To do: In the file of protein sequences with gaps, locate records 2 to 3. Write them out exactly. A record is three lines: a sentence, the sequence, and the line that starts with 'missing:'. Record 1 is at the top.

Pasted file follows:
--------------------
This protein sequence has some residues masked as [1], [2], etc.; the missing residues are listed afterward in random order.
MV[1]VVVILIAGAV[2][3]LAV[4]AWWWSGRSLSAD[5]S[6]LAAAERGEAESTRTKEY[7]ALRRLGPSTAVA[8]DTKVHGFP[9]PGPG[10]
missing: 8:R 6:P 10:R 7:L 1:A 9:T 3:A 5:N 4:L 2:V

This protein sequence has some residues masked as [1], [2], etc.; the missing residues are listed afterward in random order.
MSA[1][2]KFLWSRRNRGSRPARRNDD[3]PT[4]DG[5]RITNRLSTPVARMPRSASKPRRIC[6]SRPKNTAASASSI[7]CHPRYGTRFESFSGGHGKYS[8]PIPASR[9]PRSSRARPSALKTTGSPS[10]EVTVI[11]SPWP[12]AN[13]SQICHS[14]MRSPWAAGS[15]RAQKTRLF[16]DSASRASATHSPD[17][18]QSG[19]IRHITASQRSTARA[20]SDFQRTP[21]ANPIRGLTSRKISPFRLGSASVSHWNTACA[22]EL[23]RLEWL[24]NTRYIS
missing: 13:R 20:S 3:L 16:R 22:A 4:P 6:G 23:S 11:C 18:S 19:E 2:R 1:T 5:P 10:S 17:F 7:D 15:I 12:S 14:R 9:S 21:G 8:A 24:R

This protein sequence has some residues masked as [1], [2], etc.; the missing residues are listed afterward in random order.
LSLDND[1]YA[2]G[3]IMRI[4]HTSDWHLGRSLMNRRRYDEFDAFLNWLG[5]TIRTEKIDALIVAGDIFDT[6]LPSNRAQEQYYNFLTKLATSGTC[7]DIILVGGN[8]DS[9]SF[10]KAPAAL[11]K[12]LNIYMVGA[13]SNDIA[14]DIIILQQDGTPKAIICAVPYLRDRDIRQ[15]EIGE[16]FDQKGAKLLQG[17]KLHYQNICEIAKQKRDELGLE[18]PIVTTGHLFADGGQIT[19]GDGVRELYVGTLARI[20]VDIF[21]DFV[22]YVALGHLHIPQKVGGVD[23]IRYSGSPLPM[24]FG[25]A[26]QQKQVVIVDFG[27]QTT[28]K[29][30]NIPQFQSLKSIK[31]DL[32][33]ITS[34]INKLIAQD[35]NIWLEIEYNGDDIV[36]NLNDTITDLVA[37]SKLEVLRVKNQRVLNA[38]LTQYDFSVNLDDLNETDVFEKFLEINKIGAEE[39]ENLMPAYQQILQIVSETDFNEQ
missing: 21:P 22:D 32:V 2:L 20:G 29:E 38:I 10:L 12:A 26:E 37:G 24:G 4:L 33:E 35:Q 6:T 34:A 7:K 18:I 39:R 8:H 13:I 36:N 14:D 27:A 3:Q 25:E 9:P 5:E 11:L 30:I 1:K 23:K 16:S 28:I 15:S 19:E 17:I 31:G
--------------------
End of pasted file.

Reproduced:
This protein sequence has some residues masked as [1], [2], etc.; the missing residues are listed afterward in random order.
MSA[1][2]KFLWSRRNRGSRPARRNDD[3]PT[4]DG[5]RITNRLSTPVARMPRSASKPRRIC[6]SRPKNTAASASSI[7]CHPRYGTRFESFSGGHGKYS[8]PIPASR[9]PRSSRARPSALKTTGSPS[10]EVTVI[11]SPWP[12]AN[13]SQICHS[14]MRSPWAAGS[15]RAQKTRLF[16]DSASRASATHSPD[17][18]QSG[19]IRHITASQRSTARA[20]SDFQRTP[21]ANPIRGLTSRKISPFRLGSASVSHWNTACA[22]EL[23]RLEWL[24]NTRYIS
missing: 13:R 20:S 3:L 16:R 22:A 4:P 6:G 23:S 11:C 18:S 19:E 2:R 1:T 5:P 10:S 17:F 7:D 15:I 12:S 14:R 9:S 21:G 8:A 24:R

This protein sequence has some residues masked as [1], [2], etc.; the missing residues are listed afterward in random order.
LSLDND[1]YA[2]G[3]IMRI[4]HTSDWHLGRSLMNRRRYDEFDAFLNWLG[5]TIRTEKIDALIVAGDIFDT[6]LPSNRAQEQYYNFLTKLATSGTC[7]DIILVGGN[8]DS[9]SF[10]KAPAAL[11]K[12]LNIYMVGA[13]SNDIA[14]DIIILQQDGTPKAIICAVPYLRDRDIRQ[15]EIGE[16]FDQKGAKLLQG[17]KLHYQNICEIAKQKRDELGLE[18]PIVTTGHLFADGGQIT[19]GDGVRELYVGTLARI[20]VDIF[21]DFV[22]YVALGHLHIPQKVGGVD[23]IRYSGSPLPM[24]FG[25]A[26]QQKQVVIVDFG[27]QTT[28]K[29][30]NIPQFQSLKSIK[31]DL[32][33]ITS[34]INKLIAQD[35]NIWLEIEYNGDDIV[36]NLNDTITDLVA[37]SKLEVLRVKNQRVLNA[38]LTQYDFSVNLDDLNETDVFEKFLEINKIGAEE[39]ENLMPAYQQILQIVSETDFNEQ
missing: 21:P 22:D 32:V 2:L 20:G 29:E 38:I 10:L 12:A 26:E 37:G 24:G 4:L 33:E 35:Q 6:T 34:A 7:K 18:I 39:R 8:H 13:I 36:N 14:D 27:A 3:Q 25:E 9:P 5:E 11:L 30:I 1:K 23:K 16:S 28:I 15:S 19:E 17:I 31:G